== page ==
Pfalz

Juicy, powerful Rieslings and more - often more climate and winemaker wines than vineyard and soil wines

A (belated) encounter with Cabernet Blanc - a unique wine from the Pfalz

The other night I was having some Cabernet Blanc with my homies and - Cabernet What, I hear you say? You heard correctly, the wine is called Cabernet Blanc, a grape variety that is grown by just a few vintners in central and western Europe. The specimen whose label you see below comes from the Pfalz, one of my favourite German wine regions.

Mosbacher Cabernet Blanc 2012

It was produced by the Mosbacher family who have been making wine in the village of Forst for a hundred years now. Currently, they grow vines on some 20 hectares of land, with roughly 90% of the production dedicated to white wine, mostly Riesling. Cabernet Blanc makes up only about 1% of their overall production.

Gerhard Klein, Grüner Veltliner, Junge Reben, 2013

It's been a busy few months for me. Almost all of June I spent on the road, or at events in London. So to ease myself back into blogging I thought I write about a nice little wine, nothing extraordinarily expensive or with a long and complicated backstory. There is, after all, a place for those wines that are there just to be enjoyed. When I unscrewed Gerhard Klein's Grüner Veltliner I hoped it would be one of those quiet, enjoyable companions. And it was. With a little twist...

Müller-Catoir, Riesling Großes Gewächs, Breumel in den Mauern, 2009

Not everyone may agree with the National Health Service's classification of nosebleeds as potentially 'frightening', but even tougher characters don't seem to consider them fun. Looking back at one or two childhood nosebleed experiences I am inclined to take sides with the NHS here - and yet a Riesling tasting like a nosebleed was probably the most interesting wine I encountered this year. Enter Müller-Catoir's 2009 Grand Cru Riesling "Breumel in den Mauern".

As you can see from the photo above there is a prominent "1" on the bottle, indicating that this wine comes from one of the most highly rated vineyards in Germany (at least according to the winemakers association VDP). Together with the designation as "Großes Gewächs" (great growth or grand cru) this is designed to inspire some awe - which is, one would hope, at least subtly different from nosebleed fright.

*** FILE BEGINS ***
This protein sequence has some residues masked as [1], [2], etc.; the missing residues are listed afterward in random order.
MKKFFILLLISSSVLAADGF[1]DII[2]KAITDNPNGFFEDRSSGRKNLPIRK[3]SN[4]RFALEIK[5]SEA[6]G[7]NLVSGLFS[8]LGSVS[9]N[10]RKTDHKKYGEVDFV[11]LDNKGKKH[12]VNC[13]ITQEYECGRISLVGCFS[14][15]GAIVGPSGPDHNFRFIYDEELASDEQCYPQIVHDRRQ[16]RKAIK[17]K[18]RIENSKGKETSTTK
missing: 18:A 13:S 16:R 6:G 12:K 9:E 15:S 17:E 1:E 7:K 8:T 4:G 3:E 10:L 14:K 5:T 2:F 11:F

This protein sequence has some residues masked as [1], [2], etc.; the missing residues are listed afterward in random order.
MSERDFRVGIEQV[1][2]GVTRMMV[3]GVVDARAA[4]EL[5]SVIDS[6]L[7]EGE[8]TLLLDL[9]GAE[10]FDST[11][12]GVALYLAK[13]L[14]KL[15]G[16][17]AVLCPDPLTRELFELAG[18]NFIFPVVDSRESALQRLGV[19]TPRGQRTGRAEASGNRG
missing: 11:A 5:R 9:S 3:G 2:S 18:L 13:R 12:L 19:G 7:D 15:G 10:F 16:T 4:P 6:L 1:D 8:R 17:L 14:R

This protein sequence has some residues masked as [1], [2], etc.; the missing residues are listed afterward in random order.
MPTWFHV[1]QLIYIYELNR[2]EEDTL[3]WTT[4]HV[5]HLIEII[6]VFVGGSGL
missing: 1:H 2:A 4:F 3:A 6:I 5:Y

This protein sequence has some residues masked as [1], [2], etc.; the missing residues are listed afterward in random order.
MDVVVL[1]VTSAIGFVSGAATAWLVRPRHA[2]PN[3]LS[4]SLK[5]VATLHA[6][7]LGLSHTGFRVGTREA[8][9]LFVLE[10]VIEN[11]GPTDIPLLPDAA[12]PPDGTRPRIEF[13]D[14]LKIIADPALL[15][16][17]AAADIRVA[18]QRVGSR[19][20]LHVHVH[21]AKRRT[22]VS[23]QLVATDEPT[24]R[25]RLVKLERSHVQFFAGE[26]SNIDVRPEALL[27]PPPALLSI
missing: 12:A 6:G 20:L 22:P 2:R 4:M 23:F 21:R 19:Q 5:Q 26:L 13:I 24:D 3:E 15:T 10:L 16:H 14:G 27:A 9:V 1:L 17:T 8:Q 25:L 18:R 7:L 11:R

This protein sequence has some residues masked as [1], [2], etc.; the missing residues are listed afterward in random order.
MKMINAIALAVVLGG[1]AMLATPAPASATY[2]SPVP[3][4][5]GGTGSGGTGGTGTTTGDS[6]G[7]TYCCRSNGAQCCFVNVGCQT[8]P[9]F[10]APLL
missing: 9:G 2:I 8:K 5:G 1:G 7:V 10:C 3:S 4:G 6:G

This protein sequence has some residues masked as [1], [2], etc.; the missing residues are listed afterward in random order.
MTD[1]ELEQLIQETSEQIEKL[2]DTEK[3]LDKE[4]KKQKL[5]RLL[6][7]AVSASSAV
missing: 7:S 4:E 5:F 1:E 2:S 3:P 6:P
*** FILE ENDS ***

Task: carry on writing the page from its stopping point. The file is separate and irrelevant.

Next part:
Knipser, Riesling trocken, Halbstück Réserve, 2004

After last week's venture beyond the world of wine (and into the realm of photography) it is time to come back to the core mission of the Wine Rambler with a piece on a classic: Riesling. Actually, seen from an international perspective the Knipser Halbstück wine may not be a true German classic as it is not one of the sweet Mosel wines that some hold to be the true expression of Riesling.

While some international wine experts still get worked about about the mistake of dry German Riesling, the German consumers have moved on to embrace "trocken", and German winemakers try different styles, including barrique aged Riesling. The Halbstück is not one of them, but barrels do play a role with this wine.

Philipp Kuhn, Cuveé Luitmar, 2008

So there you sit in Tuscany, enjoying the evening sun and sipping on your Sangiovese blend - oh, wait! It is not Tuscany but the German wine growing region of the Pfalz (Palatinate) and you are not drinking a Chianti but a German red. Sounds unlikely? Well, unlikely it may be but certainly not impossible: Pfalz winemaker Philipp Kuhn is well known for his red wines and one of them, the Cuveé Luitmar, is indeed made of Sangiovese.